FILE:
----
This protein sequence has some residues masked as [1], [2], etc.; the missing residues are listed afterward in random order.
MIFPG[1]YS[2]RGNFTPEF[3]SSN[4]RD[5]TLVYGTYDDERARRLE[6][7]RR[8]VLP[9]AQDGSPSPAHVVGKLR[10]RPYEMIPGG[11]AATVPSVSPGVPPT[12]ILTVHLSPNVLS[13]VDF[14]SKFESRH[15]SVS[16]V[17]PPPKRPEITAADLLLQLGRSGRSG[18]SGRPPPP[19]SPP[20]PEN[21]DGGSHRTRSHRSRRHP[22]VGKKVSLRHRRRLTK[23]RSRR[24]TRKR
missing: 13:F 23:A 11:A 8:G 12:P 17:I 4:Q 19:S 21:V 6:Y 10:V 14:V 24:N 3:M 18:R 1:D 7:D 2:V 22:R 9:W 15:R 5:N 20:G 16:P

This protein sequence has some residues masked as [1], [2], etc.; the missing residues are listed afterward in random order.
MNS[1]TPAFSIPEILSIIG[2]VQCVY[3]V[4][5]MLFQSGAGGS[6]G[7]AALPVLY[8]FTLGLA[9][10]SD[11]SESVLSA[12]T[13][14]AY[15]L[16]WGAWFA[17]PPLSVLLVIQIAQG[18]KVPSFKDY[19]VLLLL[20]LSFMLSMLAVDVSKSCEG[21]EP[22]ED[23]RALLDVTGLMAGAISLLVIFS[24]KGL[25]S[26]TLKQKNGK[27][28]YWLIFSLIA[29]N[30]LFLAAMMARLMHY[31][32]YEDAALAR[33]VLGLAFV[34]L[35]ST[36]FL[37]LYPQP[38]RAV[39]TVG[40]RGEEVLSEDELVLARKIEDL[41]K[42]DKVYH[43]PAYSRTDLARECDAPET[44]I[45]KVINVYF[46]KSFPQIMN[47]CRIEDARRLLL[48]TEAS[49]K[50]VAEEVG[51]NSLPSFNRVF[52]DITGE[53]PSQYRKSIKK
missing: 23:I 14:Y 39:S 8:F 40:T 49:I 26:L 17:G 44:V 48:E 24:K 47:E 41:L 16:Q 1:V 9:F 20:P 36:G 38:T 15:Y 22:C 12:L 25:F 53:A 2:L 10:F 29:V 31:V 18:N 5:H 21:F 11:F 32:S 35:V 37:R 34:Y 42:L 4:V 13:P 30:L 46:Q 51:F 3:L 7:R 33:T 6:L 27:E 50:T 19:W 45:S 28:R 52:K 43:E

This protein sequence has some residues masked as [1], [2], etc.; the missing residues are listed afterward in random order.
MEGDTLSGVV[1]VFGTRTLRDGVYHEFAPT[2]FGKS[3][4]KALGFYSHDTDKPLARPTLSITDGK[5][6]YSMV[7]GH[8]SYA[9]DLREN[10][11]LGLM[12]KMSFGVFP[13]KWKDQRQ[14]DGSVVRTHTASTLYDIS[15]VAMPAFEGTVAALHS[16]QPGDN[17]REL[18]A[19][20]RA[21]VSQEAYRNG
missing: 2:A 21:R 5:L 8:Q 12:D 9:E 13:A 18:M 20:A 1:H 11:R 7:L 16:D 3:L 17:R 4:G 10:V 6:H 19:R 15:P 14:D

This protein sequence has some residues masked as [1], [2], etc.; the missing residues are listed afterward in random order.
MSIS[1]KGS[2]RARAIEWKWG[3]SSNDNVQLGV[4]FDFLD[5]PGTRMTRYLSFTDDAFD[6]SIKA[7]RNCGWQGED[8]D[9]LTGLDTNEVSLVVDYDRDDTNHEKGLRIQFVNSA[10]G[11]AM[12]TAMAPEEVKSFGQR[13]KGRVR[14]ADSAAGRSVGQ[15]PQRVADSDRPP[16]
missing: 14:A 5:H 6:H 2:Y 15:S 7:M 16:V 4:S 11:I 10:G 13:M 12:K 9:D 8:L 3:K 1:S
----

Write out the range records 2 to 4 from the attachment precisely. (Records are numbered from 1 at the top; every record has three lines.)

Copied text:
This protein sequence has some residues masked as [1], [2], etc.; the missing residues are listed afterward in random order.
MNS[1]TPAFSIPEILSIIG[2]VQCVY[3]V[4][5]MLFQSGAGGS[6]G[7]AALPVLY[8]FTLGLA[9][10]SD[11]SESVLSA[12]T[13][14]AY[15]L[16]WGAWFA[17]PPLSVLLVIQIAQG[18]KVPSFKDY[19]VLLLL[20]LSFMLSMLAVDVSKSCEG[21]EP[22]ED[23]RALLDVTGLMAGAISLLVIFS[24]KGL[25]S[26]TLKQKNGK[27][28]YWLIFSLIA[29]N[30]LFLAAMMARLMHY[31][32]YEDAALAR[33]VLGLAFV[34]L[35]ST[36]FL[37]LYPQP[38]RAV[39]TVG[40]RGEEVLSEDELVLARKIEDL[41]K[42]DKVYH[43]PAYSRTDLARECDAPET[44]I[45]KVINVYF[46]KSFPQIMN[47]CRIEDARRLLL[48]TEAS[49]K[50]VAEEVG[51]NSLPSFNRVF[52]DITGE[53]PSQYRKSIKK
missing: 23:I 14:Y 39:S 8:F 40:T 49:I 26:L 17:G 44:V 48:E 24:K 47:E 41:L 16:Q 1:V 9:F 20:P 36:G 38:T 15:Y 22:C 12:L 25:F 53:A 2:L 10:F 29:V 31:V 18:N 5:H 21:F 11:F 32:S 35:V 37:R 34:Y 42:L 4:V 13:P 30:L 46:Q 51:F 3:L 7:R 33:T 6:L 27:E 50:T 19:W 45:S 28:R 52:K 43:E

This protein sequence has some residues masked as [1], [2], etc.; the missing residues are listed afterward in random order.
MEGDTLSGVV[1]VFGTRTLRDGVYHEFAPT[2]FGKS[3][4]KALGFYSHDTDKPLARPTLSITDGK[5][6]YSMV[7]GH[8]SYA[9]DLREN[10][11]LGLM[12]KMSFGVFP[13]KWKDQRQ[14]DGSVVRTHTASTLYDIS[15]VAMPAFEGTVAALHS[16]QPGDN[17]REL[18]A[19][20]RA[21]VSQEAYRNG
missing: 2:A 21:R 5:L 8:Q 12:D 9:E 13:A 18:M 20:A 1:H 11:R 7:L 16:D 3:L 17:R 4:G 10:V 6:H 19:R 15:P 14:D

This protein sequence has some residues masked as [1], [2], etc.; the missing residues are listed afterward in random order.
MSIS[1]KGS[2]RARAIEWKWG[3]SSNDNVQLGV[4]FDFLD[5]PGTRMTRYLSFTDDAFD[6]SIKA[7]RNCGWQGED[8]D[9]LTGLDTNEVSLVVDYDRDDTNHEKGLRIQFVNSA[10]G[11]AM[12]TAMAPEEVKSFGQR[13]KGRVR[14]ADSAAGRSVGQ[15]PQRVADSDRPP[16]
missing: 14:A 5:H 6:H 2:Y 15:S 7:M 16:V 4:S 11:I 10:G 13:M 12:K 9:D 8:L 3:K 1:S